MHA, smell the coffee; let AAP have Delhi Police

The historical flaw on who controls Delhi Police has deepened into a crator. Can 80,000 cops remain unaccountable to the representative elected by the mango man of Delhi?

rohit

Rohit Bansal | January 20, 2014


File pic of Delhi CM Arvind Kejriwal at his janta darbar outside the Delhi Secretariat.
Arun Kumar/ Governance Now

The wiki entry for Delhi chief minister throws up two important facts:

1. Delhi got its first chief minister, Chaudhary Bramha Prakash, way back in 1952. Prakash was succeeded by on GN Singh in 1955, but he survived only for one year. Imp: Both belonged to the Congress party.

2. For the next 37 years, until 1992, Delhi was under President’s rule.

Madanlal Khurana in 1993 became CM thanks to the ‘Government of National Capital Territory of Delhi Act,’ enacted to give a little more autonomy to Delhi. The BJP man was succeeded by two back-to-back CMs from his own party, Saheb Singh Varma and Sushma Swaraj. The BJP has been unable to regain the state after 1998.

The import of these two facts is obvious.

a) Brahma Prakash and GN Singh lived under the giant shadow of Jawaharlal Nehru and never really dared to demand operational control of the police. In fact, the Delhi Legislative Assembly itself was short-lived, constituted as it was in 1952, it met with an unspectacular end in 1956!

b) And when it came to their time (1993-1998) Khurana, Verma and Swaraj made noises that Delhi Police must come under their command but they neither had the political will nor the central government of their own party to get their way.

Then came Sheila Dikshit, who ruled for 15 years until last month but who never quite pressed the pedal hard enough to annex direct control – whether under the National Democratic Alliance, which was in power from 1999-2004, nor when her own coalition, the United Progressive Alliance, has been on the driver’s seat since 2004. 

The only time Dikshit expended some political capital on the subject was when the nation turned against her following the gangrape and assault on December 16, 2012 – but, needless to say, Dikshit was too urbane to risk a street fight with the ministry of home affairs (MHA).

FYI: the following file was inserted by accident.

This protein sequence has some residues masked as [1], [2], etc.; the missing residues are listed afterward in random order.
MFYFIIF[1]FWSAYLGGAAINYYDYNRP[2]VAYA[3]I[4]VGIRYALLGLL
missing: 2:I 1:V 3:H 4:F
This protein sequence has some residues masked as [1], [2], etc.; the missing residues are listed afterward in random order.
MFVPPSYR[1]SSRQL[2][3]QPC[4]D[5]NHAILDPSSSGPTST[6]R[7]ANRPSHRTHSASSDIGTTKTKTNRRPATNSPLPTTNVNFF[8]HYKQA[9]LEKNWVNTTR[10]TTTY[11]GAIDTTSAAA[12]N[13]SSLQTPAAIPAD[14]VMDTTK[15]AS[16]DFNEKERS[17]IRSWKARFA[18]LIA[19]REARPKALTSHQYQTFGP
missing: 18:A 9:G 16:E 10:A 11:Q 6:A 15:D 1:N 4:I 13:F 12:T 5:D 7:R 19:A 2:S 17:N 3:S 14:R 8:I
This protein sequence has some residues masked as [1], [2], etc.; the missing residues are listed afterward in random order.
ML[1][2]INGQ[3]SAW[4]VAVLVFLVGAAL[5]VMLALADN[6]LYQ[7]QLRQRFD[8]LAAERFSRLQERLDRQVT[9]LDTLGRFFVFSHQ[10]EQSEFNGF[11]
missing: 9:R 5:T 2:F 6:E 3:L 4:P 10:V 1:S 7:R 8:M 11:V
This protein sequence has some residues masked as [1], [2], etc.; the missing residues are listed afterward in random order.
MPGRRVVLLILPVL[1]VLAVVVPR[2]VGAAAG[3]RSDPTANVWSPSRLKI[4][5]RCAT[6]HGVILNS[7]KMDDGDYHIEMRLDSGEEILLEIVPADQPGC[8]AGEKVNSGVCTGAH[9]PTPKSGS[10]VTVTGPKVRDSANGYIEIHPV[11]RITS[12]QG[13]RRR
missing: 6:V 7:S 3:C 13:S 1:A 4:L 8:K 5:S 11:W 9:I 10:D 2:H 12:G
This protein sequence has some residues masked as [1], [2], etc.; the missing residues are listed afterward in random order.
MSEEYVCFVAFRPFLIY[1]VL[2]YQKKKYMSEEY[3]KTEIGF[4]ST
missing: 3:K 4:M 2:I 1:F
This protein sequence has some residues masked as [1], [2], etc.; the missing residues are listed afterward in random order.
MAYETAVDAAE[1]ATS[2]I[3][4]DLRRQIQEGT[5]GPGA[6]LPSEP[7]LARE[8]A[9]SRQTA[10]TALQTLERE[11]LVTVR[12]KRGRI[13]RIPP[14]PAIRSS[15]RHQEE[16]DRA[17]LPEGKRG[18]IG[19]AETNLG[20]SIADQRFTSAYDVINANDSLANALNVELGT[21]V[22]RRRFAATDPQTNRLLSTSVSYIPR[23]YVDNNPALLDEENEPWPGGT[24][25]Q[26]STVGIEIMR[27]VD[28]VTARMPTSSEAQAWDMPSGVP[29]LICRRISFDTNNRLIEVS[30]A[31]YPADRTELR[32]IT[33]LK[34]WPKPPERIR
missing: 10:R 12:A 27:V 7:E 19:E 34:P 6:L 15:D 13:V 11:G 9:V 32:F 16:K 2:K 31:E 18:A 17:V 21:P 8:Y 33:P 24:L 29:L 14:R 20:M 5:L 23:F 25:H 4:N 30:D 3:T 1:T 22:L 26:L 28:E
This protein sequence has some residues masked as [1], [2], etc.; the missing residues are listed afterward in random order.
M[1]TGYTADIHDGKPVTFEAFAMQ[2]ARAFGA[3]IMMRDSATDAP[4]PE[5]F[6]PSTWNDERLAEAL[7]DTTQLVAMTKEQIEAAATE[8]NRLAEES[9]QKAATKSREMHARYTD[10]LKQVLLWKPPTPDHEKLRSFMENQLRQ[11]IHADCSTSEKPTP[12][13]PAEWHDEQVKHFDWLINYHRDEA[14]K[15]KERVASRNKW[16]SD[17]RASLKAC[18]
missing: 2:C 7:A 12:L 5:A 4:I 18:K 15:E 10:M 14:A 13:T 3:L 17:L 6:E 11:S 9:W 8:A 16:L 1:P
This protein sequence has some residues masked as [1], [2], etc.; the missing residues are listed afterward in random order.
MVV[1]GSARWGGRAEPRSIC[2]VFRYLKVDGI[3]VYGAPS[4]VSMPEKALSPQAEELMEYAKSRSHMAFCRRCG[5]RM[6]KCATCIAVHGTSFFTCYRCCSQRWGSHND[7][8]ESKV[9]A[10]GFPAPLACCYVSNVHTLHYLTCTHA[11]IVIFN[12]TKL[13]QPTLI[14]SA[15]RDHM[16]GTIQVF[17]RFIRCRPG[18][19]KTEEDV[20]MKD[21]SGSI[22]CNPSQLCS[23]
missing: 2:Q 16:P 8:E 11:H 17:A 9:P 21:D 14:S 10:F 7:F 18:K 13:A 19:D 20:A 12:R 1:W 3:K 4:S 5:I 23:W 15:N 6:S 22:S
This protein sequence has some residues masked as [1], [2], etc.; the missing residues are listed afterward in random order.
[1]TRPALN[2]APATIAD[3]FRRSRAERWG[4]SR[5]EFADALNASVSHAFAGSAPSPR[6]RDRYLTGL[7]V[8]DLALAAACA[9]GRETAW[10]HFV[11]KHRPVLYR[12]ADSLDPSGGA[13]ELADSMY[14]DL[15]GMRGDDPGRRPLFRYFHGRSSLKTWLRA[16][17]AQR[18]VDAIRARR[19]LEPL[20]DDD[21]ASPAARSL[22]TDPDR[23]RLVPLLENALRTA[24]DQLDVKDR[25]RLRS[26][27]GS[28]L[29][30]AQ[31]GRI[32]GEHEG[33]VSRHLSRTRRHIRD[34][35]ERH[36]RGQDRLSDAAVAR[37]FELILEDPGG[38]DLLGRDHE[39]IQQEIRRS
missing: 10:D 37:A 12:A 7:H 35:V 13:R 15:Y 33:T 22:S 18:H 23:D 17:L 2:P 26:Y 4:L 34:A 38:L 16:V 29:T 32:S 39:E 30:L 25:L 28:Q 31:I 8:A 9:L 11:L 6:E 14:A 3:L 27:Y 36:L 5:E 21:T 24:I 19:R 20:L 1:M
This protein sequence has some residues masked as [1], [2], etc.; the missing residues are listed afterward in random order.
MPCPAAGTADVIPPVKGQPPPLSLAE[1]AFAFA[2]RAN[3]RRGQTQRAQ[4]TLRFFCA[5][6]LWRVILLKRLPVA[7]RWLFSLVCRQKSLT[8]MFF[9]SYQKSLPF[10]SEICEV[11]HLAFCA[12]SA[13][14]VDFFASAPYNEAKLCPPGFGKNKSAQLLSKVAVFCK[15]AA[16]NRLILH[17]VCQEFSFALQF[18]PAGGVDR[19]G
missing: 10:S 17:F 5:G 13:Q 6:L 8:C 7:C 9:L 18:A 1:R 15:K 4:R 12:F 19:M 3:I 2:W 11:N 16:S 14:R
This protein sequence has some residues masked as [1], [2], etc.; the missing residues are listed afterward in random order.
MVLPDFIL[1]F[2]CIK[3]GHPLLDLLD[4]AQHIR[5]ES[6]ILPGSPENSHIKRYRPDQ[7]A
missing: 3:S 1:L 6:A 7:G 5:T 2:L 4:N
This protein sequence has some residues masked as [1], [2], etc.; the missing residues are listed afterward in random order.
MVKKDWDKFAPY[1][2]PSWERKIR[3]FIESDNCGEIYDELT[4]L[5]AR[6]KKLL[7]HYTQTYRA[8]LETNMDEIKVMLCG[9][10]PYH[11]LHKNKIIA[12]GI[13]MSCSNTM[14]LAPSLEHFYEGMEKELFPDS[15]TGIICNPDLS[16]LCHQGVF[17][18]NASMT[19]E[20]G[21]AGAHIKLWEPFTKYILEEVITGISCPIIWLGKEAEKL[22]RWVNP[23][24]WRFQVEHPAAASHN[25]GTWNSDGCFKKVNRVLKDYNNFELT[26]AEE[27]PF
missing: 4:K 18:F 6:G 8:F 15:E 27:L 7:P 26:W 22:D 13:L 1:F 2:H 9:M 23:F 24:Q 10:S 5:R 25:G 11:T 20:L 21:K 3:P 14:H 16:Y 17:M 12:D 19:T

Juxtapose this entry with the one on Delhi Police (DP). Two basic facts are of interest (read here): 

1. DP started the post-independence era reporting to Punjab Police. In 1948, they got their own identity an inspector-general of police (IGP) called DW Mehra. The force was reorganised in 1966 and the position of commissioner of police-CP (which essentially meant more autonomy for the Indian Police Service-IPS from the traditional stranglehold of the Indian administrative service-IAS) came its way in 1978.

Ever since, several supernumerary posts have been created at the top (three special commissioners of the rank of additional director-general of police, 17 joint commissioners equivalent to IGP) and the police commissioner himself (no ladies here yet!) elevated to the ‘apex scale.’ This makes the CP comparable to a secretary to government of India (Mehra, as any IGP, was equated to a joint secretary only).

2. The reporting structure of DP has remained a melange of superintendence. The MHA, swamped as it is with a million headaches across the country, exercises overarching control. And the writ is exercised jointly by the union home secretary and the lieutenant governor of the national capital territory, who has otherwise a ceremonial function!

Clearly, the police commissioner hasn’t had much time to waste over the CM, the chief elected representative accountable to Delhi’s citizens.

Is it surprising that given the dodgy historical underpinnings of a schizophrenic command and control structure, the Delhi CM has now taken to the streets?

The argument is simple: Each time there’s a rape or blast in Delhi, the mango man (and even OB vans!) turn towards the Delhi CM, not the union home minister, for an answer. This is because in any other place in the country, it’s the CM who takes the blow for the performance of his DGP or police commissioner. Hardly 1 percent people know and care that Delhi is the only exception.

Before jumping to a lock-stock-and-barrel (pun unintended!) transfer of DP to current CM Arvind Kejriwal (or his successor, as the case may be), the home ministry should figure an elegant way out to retain its direct writ over the diplomatic enclave and, perhaps, Parliament and Lutyens’ Delhi. But this imperative can’t come in the way of arrogating for itself the direct responsibility of thousands of petty burglaries, traffic violations, and crime-as-usual every day.

That we now have a CM who desperately wants to control the functions of Delhi Police, and who wants to make them accountable to the elected executive not a remote Sushil Kumar Shinde, the MHA should wake up and smell the coffee.

How about a one-man commission, under the chairmanship of an experienced IPS officer like Prakash Singh? It’s a no brainer why Singh fits the bill: he is considered one of the ‘dadas’ of the police force, and being from Uttar Pradesh has no an axe to grind for his juniors in the Union Territory cadre.

If Singh agrees, and I hope he will, a structure separating ordinary policing across NCT (that affects us the common citizen) and sensitive diplomatic duties of a Lutyens’ nature can be created in a phased and time-bound period. The reason I suggest Singh is also because he has piloted the pioneering public interest litigation on police reforms (read here) – a fundamental initiative backed the Supreme Court since 2006.

PS: All states have to revert to the apex court on implementation of its directive regarding superintendence of chief ministers over the three all-India services following the verdict secured by cabinet secretary TSR Subramanian (read it here).

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